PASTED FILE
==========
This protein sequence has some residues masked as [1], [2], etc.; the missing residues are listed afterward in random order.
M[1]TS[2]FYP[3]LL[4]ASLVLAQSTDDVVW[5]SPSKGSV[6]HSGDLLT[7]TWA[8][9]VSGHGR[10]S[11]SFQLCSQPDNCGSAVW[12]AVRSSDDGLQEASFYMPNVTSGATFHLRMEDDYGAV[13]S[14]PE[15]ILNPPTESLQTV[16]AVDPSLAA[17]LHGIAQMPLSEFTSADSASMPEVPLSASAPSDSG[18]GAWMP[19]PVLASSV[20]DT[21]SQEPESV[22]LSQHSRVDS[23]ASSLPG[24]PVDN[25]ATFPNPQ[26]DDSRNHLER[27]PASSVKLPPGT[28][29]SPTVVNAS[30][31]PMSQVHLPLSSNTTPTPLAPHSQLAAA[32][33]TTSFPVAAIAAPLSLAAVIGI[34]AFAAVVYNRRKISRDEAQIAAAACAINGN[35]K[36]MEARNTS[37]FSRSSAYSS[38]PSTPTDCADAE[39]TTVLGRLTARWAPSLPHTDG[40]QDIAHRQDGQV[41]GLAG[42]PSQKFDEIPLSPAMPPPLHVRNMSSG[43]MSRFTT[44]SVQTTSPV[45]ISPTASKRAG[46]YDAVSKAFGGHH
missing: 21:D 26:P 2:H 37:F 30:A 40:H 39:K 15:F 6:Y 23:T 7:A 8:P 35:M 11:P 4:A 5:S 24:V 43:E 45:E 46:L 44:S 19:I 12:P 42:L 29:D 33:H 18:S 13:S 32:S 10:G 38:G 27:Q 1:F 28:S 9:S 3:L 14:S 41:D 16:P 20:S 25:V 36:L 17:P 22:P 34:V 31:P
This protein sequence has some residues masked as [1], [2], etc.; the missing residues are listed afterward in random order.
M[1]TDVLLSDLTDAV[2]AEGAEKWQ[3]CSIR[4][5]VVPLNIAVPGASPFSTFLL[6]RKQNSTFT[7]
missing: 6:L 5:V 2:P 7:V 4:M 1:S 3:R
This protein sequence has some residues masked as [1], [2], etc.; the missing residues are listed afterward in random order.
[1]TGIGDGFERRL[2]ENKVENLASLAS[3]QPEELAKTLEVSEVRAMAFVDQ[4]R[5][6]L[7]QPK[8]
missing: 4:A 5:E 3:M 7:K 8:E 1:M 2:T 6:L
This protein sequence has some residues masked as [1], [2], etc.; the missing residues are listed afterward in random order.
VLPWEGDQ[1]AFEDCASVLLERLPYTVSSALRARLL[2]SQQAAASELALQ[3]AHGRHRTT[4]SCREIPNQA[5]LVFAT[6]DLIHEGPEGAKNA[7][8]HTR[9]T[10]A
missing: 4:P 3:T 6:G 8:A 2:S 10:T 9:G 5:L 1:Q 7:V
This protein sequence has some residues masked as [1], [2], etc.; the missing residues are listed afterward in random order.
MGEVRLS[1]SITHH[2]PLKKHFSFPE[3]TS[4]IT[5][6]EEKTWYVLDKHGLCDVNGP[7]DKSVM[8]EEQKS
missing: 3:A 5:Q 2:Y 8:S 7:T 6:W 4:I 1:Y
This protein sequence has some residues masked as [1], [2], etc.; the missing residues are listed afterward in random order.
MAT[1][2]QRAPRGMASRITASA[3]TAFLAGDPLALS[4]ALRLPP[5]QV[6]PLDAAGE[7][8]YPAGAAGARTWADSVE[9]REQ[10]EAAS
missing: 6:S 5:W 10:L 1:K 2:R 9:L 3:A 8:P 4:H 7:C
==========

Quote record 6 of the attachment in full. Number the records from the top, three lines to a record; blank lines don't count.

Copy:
This protein sequence has some residues masked as [1], [2], etc.; the missing residues are listed afterward in random order.
MAT[1][2]QRAPRGMASRITASA[3]TAFLAGDPLALS[4]ALRLPP[5]QV[6]PLDAAGE[7][8]YPAGAAGARTWADSVE[9]REQ[10]EAAS
missing: 6:S 5:W 10:L 1:K 2:R 9:L 3:A 8:P 4:H 7:C